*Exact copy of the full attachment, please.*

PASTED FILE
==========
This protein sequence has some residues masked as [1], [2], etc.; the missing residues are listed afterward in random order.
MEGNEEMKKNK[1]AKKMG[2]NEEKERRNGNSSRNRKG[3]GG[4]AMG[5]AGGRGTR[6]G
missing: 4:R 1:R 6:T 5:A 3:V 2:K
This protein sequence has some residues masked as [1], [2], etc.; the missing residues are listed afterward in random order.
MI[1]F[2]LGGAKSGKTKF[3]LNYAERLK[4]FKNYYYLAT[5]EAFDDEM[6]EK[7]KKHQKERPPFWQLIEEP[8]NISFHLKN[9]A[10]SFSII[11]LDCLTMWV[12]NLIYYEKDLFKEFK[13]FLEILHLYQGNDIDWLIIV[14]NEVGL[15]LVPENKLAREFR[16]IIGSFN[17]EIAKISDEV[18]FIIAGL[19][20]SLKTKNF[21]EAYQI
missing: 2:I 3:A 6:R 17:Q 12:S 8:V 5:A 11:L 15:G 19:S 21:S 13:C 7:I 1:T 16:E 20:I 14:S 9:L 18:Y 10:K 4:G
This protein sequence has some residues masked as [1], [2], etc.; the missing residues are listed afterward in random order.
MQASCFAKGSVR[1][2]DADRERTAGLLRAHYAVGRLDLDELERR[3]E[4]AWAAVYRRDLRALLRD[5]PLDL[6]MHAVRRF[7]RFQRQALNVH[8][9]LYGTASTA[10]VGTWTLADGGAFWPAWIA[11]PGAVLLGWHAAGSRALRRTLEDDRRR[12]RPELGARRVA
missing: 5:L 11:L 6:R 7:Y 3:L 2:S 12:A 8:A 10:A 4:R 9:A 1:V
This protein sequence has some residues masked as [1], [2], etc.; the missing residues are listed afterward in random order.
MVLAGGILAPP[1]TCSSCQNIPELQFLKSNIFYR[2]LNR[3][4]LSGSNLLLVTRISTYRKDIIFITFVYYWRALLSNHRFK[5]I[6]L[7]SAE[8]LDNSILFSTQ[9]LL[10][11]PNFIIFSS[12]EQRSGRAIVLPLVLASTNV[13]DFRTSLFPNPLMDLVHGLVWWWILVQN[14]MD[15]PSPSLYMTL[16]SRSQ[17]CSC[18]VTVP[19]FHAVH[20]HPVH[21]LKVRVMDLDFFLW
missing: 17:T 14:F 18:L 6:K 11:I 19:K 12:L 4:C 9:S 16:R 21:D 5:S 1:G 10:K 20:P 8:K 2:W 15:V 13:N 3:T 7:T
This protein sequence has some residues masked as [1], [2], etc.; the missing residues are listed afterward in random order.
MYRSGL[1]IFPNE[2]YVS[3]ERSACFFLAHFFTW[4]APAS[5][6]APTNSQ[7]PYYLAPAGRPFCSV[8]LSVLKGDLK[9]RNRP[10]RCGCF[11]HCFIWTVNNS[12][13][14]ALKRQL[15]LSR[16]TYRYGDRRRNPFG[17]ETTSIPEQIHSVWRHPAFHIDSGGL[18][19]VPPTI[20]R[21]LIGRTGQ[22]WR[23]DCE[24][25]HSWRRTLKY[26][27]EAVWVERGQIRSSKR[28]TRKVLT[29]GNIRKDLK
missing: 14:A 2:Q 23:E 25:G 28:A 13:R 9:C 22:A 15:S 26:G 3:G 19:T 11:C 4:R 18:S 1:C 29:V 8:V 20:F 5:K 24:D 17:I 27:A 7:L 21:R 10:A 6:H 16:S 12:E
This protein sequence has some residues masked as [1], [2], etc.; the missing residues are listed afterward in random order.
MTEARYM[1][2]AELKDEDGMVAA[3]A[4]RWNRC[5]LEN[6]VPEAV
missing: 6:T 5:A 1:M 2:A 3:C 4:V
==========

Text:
This protein sequence has some residues masked as [1], [2], etc.; the missing residues are listed afterward in random order.
MEGNEEMKKNK[1]AKKMG[2]NEEKERRNGNSSRNRKG[3]GG[4]AMG[5]AGGRGTR[6]G
missing: 4:R 1:R 6:T 5:A 3:V 2:K
This protein sequence has some residues masked as [1], [2], etc.; the missing residues are listed afterward in random order.
MI[1]F[2]LGGAKSGKTKF[3]LNYAERLK[4]FKNYYYLAT[5]EAFDDEM[6]EK[7]KKHQKERPPFWQLIEEP[8]NISFHLKN[9]A[10]SFSII[11]LDCLTMWV[12]NLIYYEKDLFKEFK[13]FLEILHLYQGNDIDWLIIV[14]NEVGL[15]LVPENKLAREFR[16]IIGSFN[17]EIAKISDEV[18]FIIAGL[19][20]SLKTKNF[21]EAYQI
missing: 2:I 3:A 6:R 17:Q 12:S 8:V 5:A 11:L 15:G 19:S 21:S 13:C 7:I 1:T 16:E 20:I 14:S 9:L 18:Y 10:K 4:G
This protein sequence has some residues masked as [1], [2], etc.; the missing residues are listed afterward in random order.
MQASCFAKGSVR[1][2]DADRERTAGLLRAHYAVGRLDLDELERR[3]E[4]AWAAVYRRDLRALLRD[5]PLDL[6]MHAVRRF[7]RFQRQALNVH[8][9]LYGTASTA[10]VGTWTLADGGAFWPAWIA[11]PGAVLLGWHAAGSRALRRTLEDDRRR[12]RPELGARRVA
missing: 5:L 11:L 6:R 7:Y 3:L 2:S 12:A 8:A 10:A 4:R 9:A 1:V
This protein sequence has some residues masked as [1], [2], etc.; the missing residues are listed afterward in random order.
MVLAGGILAPP[1]TCSSCQNIPELQFLKSNIFYR[2]LNR[3][4]LSGSNLLLVTRISTYRKDIIFITFVYYWRALLSNHRFK[5]I[6]L[7]SAE[8]LDNSILFSTQ[9]LL[10][11]PNFIIFSS[12]EQRSGRAIVLPLVLASTNV[13]DFRTSLFPNPLMDLVHGLVWWWILVQN[14]MD[15]PSPSLYMTL[16]SRSQ[17]CSC[18]VTVP[19]FHAVH[20]HPVH[21]LKVRVMDLDFFLW
missing: 17:T 14:F 18:L 6:K 11:I 19:K 12:L 4:C 9:S 16:R 21:D 5:S 1:G 10:K 20:P 8:K 2:W 15:V 13:N 3:T 7:T
This protein sequence has some residues masked as [1], [2], etc.; the missing residues are listed afterward in random order.
MYRSGL[1]IFPNE[2]YVS[3]ERSACFFLAHFFTW[4]APAS[5][6]APTNSQ[7]PYYLAPAGRPFCSV[8]LSVLKGDLK[9]RNRP[10]RCGCF[11]HCFIWTVNNS[12][13][14]ALKRQL[15]LSR[16]TYRYGDRRRNPFG[17]ETTSIPEQIHSVWRHPAFHIDSGGL[18][19]VPPTI[20]R[21]LIGRTGQ[22]WR[23]DCE[24][25]HSWRRTLKY[26][27]EAVWVERGQIRSSKR[28]TRKVLT[29]GNIRKDLK
missing: 14:A 2:Q 23:E 25:G 28:A 13:R 9:C 22:A 15:S 26:G 3:G 19:T 11:C 4:R 18:S 1:C 29:V 8:V 20:F 5:K 24:D 17:I 27:A 7:L 21:R 10:A 6:H 16:S 12:E
This protein sequence has some residues masked as [1], [2], etc.; the missing residues are listed afterward in random order.
MTEARYM[1][2]AELKDEDGMVAA[3]A[4]RWNRC[5]LEN[6]VPEAV
missing: 6:T 5:A 1:M 2:A 3:C 4:V